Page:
9 of 10: Almost too wonderful to summarize in just a few lines. Stargirl arrives at Micah High and enchants everyone with her strange and wonderful personality, particularly the narrator, Leo. But when she begins cheering for both the home team and the opposing team, the school turns on her and Leo, desperately in love with her, pressures her to conform. Wonderful characters, magical story. Highly recommended.
In the first chapter of this wonderful Stargirl book, appears at Micah High School on the first day of class and Leo, the narrator, comments that her name was on everyone’s lips. That’s how this book was for me – it seemed like everyone was talking about it. In the last six months, I’d heard about it on the Internet, at school, from friends, at the library. I was hesitant to read it, though, because I read Maniac Magee in 2006 and didn’t particularly love it. But, when I was in need of a new audio book to listen to at work, I snatched it up.
I loved this book. I’m a little surprised at myself, since it’s not necessarily something that I would guess I’d like, but it just spoke to me (and yes, I realize how ridiculous that sounds).
Anyway, Stargirl shows up in school, after being homeschooled for her whole life. She wears pioneer-type dresses, brings a vase of flowers to put on her desk each day, carries her pet rat in her pocket, and in the cafeteria, she plays the ukulele and sings Happy Birthday to whomever is having a birthday that day. (For the record, I never did anything remotely like this when I went to high school after 9 years of homeschooling).
The school is at first completely thrown by her (and wouldn’t you be?) but after a few weeks she becomes a minor celebrity. The pet store sells out of rats, people are taking up the ukulele like crazy, and basically everything Stargirl does becomes the newest trend. But even more surprisingly, it becomes acceptable for people to do what they want to do – dye their hair, try out for an unpopular sport or activity. The “hotbed of non-comformity’ appears to be changing.
Leo, the narrator of the story and a fellow sophomore at Micah High, is completely smitten with Stargirl. He is everything Stargirl is not, though – he is shy and doesn’t like attention (for this reason, he’s the cameraman for the school’s tv show, “Hot Seat”). And yet, it is clear that Stargirl likes him too and, in her normal exuberant fashion, she doesn’t mind making it clear how she feels.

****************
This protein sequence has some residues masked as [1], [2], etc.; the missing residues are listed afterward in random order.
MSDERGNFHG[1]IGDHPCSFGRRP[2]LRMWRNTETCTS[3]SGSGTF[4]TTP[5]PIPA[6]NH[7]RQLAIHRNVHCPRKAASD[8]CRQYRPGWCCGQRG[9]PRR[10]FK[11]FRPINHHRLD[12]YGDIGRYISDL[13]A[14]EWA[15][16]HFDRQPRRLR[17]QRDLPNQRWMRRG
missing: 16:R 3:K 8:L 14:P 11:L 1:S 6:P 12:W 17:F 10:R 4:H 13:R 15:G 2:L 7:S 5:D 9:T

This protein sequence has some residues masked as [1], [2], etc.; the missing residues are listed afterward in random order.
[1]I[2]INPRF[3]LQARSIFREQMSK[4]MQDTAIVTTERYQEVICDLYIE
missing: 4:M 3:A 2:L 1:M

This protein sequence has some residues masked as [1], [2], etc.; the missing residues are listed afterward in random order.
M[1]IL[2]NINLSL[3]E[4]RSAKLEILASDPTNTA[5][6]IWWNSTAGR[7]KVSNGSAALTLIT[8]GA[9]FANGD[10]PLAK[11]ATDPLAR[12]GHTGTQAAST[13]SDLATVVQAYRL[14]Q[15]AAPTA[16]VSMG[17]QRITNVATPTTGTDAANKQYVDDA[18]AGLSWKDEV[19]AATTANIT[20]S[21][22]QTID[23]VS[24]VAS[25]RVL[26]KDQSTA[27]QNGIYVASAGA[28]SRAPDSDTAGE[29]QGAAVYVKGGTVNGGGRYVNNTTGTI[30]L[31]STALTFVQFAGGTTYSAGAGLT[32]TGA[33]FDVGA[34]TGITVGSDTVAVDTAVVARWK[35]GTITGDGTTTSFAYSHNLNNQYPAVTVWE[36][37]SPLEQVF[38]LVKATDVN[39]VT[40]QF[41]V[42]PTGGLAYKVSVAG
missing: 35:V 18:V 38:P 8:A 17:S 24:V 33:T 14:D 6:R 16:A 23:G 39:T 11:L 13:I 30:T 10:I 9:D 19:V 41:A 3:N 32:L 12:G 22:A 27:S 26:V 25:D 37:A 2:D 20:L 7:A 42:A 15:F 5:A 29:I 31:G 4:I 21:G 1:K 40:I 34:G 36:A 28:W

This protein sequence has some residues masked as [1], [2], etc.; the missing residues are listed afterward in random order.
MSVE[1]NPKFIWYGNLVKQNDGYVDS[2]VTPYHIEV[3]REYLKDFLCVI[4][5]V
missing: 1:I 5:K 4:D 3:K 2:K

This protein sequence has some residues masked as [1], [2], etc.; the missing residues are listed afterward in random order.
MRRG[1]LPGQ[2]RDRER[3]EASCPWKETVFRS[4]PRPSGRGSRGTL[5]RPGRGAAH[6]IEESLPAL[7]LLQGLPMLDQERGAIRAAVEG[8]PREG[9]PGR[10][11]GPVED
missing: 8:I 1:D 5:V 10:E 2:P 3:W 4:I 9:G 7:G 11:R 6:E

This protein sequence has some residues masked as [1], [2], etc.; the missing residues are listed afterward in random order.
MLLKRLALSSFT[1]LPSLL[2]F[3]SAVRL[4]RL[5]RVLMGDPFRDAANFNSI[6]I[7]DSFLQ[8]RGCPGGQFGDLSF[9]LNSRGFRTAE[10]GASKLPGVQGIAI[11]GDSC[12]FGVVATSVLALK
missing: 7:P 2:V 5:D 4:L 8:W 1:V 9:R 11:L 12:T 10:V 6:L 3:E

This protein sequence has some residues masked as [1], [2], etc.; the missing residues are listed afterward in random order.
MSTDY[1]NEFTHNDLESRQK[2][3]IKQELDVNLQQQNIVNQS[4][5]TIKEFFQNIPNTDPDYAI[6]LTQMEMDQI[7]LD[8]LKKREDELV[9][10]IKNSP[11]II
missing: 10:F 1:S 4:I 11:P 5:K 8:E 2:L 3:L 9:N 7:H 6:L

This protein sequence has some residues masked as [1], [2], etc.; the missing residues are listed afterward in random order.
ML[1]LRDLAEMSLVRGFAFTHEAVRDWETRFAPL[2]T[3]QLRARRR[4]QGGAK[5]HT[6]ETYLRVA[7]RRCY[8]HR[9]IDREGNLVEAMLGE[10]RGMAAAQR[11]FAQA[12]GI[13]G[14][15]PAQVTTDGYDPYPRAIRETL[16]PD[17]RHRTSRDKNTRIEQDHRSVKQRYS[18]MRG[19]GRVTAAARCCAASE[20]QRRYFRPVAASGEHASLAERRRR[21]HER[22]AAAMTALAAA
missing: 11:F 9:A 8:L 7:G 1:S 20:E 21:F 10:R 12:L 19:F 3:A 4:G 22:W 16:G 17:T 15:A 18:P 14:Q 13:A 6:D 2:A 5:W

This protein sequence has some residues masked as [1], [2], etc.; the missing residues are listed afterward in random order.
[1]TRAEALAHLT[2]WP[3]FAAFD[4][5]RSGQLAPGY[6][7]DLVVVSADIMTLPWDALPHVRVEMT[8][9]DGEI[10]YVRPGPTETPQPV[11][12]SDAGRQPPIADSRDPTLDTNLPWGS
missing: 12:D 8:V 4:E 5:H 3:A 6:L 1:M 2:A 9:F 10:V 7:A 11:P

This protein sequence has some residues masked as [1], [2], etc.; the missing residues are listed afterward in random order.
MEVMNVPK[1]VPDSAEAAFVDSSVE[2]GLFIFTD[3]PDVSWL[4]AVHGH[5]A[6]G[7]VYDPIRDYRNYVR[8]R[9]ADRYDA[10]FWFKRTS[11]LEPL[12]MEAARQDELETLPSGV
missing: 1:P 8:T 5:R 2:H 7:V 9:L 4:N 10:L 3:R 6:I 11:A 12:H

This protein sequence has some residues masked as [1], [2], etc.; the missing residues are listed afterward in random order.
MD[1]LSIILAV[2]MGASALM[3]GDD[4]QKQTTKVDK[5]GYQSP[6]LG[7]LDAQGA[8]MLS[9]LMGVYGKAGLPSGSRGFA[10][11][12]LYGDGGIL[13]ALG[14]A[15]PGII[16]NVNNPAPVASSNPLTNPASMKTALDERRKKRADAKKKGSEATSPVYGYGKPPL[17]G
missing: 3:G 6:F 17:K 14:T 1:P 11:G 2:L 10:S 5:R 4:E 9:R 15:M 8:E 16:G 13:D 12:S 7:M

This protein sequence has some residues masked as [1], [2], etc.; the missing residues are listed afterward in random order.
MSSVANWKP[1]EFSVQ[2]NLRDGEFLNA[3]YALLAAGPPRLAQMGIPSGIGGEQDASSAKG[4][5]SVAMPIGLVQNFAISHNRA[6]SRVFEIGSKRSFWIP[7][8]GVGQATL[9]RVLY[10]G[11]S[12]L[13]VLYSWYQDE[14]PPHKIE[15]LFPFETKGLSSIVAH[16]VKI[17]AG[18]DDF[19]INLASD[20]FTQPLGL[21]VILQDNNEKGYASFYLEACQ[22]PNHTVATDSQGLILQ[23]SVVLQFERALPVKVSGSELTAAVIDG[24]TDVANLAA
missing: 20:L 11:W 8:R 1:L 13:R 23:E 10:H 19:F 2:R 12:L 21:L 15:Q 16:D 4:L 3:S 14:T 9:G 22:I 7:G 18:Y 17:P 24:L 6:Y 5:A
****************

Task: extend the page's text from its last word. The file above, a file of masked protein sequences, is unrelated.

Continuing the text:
They begin dating and Leo is increasingly enchanted by Stargirl – her secret missions to deliver cards to people with sick family members, her wagon full of pebbles that she uses to monitor her happiness levels (20 pebbles is the max), her games that she plays with herself.
And then things get ugly. Stargirl had been asked to be a cheerleader early in the year, but she has the odd habit of cheering for both teams and when the Micah High basketball team starts winning many many games, the students are suddenly incensed that she is cheering for the enemy. Why, she is trying to destroy their winning streak! When Micah High eventually does lose a game and ends their season, a fan throws a tomato right into Stargirl’s face.
Leo suddenly realizes that no one at school will talk to Stargirl – it’s as if she doesn’t exist. The ukuleles disappear, the hoard of rats are no more. Stargirl has gone from the most popular girl in school to the most hated. And Leo is being dragged down with her.
Leo can’t really deal with this level of hatred and so he begs Stargirl to stop being so different. If she was more normal, he argues, the other students would stop hating her. And, to his surprise, she does so. She starts wearing jeans, a normal backpack, makeup, and she puts away her ukulele. The rat no longer comes to school with her. She starts going by “Susan,” which is her real name.
Leo is thrilled. And then, he slowly realizes that nothing has changed. The school still hates her, jeans or no jeans. After a disastrous incident at the State Speech contest, Susan too recognizes that nothing is going to change for her. And so she goes back to being Stargirl.
So Leo dumps her.
Well, I think I got a bit carried away there. Pardon me.
Anyway, the entire Stargirl book is brilliant. It’s just so extraordinarily interesting, with utterly compelling characters. Leo is so likable, yet I found myself angry when he started pressuring Stargirl to conform. But really, wouldn’t most of us do the same thing? Could you endure the hatred of every person you knew for your first love?
I think what I really loved about Stargirl was the cliche of its beginning – new year of high school, with an unusual stranger, but it ended up being such a unique and magical book.
I enjoyed the book so much that I read the sequel (“Love, Stargirl“) the next week, which tells the story of the following year from Stargirl’s point of view.
I’m almost tempted to run out and reread Maniac Magee just to see if I was wrong about Jerry Spinelli. But, um, not quite.